The researchers aim to produce a ‘swarm’ of satellites that could one day power whole cities.
Full Story: Mailonline

smarterplanet:

Hertz and IBM Launch Smart Microgrid for Electric Car-Sharing | TPM Idea Lab

IBM’s Ehningen Innovation Center campus in Germany is about to become ground zero for the development of an advanced personal transportation system that combines Hertz’s car sharing know-how with distributed renewable energy, electric vehicles and smart microgrid technology.

The new system, announced earlier this week, will piggyback on an existing car sharing agreement between the Ehningen campus and nearby Stuttgart Airport, through Hertz’s online self-service renting portal.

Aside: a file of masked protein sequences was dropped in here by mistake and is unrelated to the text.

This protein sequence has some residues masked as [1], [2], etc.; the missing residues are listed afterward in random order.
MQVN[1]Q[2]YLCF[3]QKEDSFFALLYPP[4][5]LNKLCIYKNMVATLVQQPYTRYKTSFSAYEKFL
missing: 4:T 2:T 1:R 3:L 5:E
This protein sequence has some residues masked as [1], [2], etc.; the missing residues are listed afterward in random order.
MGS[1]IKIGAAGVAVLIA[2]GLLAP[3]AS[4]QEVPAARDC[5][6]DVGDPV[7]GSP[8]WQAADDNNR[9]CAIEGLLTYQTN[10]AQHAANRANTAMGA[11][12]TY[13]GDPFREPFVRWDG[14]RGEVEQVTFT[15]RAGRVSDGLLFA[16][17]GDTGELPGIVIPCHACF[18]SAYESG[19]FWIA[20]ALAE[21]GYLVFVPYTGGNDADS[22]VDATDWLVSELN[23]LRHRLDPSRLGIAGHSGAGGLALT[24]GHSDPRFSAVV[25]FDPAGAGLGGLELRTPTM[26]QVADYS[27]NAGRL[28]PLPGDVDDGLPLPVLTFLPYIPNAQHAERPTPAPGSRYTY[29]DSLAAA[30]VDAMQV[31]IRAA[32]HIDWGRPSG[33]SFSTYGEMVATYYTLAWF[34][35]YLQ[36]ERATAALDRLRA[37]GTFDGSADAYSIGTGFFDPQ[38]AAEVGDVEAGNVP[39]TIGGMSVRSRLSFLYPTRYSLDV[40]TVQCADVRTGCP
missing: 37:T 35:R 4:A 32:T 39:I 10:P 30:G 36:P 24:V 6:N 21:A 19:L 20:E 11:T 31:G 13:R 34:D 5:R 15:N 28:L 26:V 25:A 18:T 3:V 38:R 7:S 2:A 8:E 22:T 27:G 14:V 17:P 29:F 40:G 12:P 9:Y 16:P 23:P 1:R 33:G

The new field test illustrates IBM’s accelerating embrace of renewable energy and electric vehicle technology. Last month, Idea Lab reported that IBM has been developing an advanced lithium-air battery that could be instrumental in lowering the retail price of electric vehicles.

The Ehningen test dovetails with IBM’s EV battery research and with its participation in the EDISON research consortium, which the company joined in 2009. EDISON is a Denmark-based project (it stands for Electric Vehicles in a Distributed and Integrated Market using Sustainable Energy and Open Networks) designed to build a pathway to mass market use of electric vehicles.

Posted at 10:08am and tagged with: transport, innovation, energy, tech, technology, electric cars,.

smarterplanet:

Hertz and IBM Launch Smart Microgrid for Electric Car-Sharing | TPM Idea Lab